Working Group Set Up to Reconcile Differences Between U.S. and Soviet Partition Plans
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Working Group Set Up to Reconcile Differences Between U.S. and Soviet Partition Plans

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A four-man working group consisting of the United States, the Soviet Union, Guatemala and Canada was set up today to reconcile the differences between the Russian and American proposals for implementing a U.N. decision for the partition of Palestine. The group is expected to report back within two days to the partition sub-committee of the Ad Hoc Committee on Palestine.

In accepting participation in the group, Soviet delegate Semyon Tsarapkin made it clear that he does not consider it an official working body with power of committee, and that he was merely joining it for the purpose of exchanging information. The representative of Canada was included as a result of an announcement he made earlier that his delegation is preparing specific proposals with regard to implementation which will be presented at a later session. Meanwhile, he read a preliminary statement in which he analyzed the American and Soviet proposals and pointed out the infects of each.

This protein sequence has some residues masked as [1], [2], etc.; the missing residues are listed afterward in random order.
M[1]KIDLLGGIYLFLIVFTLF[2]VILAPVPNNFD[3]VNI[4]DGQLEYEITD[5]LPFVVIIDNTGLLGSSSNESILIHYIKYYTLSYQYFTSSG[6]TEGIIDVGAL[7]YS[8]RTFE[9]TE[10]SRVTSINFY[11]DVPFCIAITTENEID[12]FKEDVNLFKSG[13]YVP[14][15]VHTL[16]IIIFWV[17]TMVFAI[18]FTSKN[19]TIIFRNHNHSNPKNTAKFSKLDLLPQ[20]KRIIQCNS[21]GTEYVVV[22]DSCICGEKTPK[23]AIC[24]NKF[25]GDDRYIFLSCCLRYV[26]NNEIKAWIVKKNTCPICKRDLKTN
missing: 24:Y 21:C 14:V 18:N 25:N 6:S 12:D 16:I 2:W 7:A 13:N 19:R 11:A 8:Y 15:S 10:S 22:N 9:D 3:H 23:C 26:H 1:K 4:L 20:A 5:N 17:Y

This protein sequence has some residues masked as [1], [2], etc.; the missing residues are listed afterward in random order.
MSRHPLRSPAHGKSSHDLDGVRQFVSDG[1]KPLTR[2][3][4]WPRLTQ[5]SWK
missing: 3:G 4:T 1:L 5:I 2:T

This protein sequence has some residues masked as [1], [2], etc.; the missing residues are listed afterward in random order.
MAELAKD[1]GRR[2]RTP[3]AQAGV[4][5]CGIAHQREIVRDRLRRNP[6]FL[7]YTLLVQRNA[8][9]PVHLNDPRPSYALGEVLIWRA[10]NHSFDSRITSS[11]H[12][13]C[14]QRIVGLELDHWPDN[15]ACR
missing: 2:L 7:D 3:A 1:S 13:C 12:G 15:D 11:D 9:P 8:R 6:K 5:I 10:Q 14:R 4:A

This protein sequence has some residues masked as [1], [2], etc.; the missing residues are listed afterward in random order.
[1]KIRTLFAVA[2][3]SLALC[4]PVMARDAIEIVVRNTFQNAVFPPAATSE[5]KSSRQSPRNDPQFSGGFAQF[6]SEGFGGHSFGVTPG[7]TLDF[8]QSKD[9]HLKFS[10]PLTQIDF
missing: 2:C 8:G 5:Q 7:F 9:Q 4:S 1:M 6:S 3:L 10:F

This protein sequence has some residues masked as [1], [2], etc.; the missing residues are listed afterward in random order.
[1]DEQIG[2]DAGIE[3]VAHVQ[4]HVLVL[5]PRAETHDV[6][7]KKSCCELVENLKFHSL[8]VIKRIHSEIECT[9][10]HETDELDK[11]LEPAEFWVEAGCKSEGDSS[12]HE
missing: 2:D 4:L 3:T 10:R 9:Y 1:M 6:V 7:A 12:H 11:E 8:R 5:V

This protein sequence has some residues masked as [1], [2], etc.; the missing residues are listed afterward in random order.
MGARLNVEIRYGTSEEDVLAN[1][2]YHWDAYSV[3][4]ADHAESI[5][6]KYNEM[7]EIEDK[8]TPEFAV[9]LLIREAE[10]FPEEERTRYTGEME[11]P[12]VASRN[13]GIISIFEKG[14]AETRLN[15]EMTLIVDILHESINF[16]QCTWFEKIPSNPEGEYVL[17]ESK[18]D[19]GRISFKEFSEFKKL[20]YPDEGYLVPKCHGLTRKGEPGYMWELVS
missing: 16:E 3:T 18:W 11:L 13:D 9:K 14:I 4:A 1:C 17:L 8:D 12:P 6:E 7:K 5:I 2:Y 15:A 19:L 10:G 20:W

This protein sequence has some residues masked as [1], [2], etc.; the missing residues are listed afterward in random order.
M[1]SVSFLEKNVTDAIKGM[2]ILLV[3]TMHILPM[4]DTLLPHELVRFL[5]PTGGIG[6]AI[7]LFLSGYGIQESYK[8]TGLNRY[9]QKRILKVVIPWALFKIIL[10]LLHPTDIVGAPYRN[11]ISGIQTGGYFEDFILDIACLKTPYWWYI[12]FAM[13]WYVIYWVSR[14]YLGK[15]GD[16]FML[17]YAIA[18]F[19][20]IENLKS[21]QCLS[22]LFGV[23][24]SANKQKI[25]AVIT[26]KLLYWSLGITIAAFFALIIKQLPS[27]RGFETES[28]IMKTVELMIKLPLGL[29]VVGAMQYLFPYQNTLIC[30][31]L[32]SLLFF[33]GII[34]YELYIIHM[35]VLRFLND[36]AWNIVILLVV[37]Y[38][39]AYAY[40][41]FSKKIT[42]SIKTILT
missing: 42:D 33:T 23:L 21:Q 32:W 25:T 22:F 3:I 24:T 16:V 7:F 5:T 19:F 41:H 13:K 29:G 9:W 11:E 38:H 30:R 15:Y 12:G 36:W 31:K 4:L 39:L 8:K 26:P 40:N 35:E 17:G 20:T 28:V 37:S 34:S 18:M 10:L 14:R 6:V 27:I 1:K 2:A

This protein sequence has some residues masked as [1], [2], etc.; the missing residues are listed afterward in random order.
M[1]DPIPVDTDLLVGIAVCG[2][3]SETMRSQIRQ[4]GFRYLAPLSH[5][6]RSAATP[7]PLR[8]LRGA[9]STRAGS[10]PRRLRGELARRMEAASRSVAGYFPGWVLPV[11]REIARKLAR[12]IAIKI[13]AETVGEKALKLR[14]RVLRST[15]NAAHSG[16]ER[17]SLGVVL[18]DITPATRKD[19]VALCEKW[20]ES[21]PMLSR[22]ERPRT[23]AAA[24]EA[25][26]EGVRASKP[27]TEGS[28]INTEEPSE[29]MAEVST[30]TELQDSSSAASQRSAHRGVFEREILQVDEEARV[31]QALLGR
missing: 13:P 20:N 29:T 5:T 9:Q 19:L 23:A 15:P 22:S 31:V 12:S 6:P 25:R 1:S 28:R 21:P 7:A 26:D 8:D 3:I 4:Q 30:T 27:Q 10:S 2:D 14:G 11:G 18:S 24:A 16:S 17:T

The American delegation this afternoon held a special conference with representatives of public organizations at which Ambassador Herschel Johnson and Maj. Gen. John A. Hilldring reported on the American strategy with regard to the UNSCOP partition proposal and its implementation. Present at the conference were leaders of mater American Jewish groups who posed questions which the members of the American deletation answered freely. The officials said that they were doing their utmost to secure adoption of the partition proposal by the General Assembly.


The American delegation is inclined to accept the compromise offered unofficially by the Jewish Agency to bridge the differences between the implementation proposals presented by the U.S. and Russia, it was learned today by the Jewish Telegraphic Agency. The Soviet delegation, which was also approached by Agency representatives, has not yet committed itself in any way.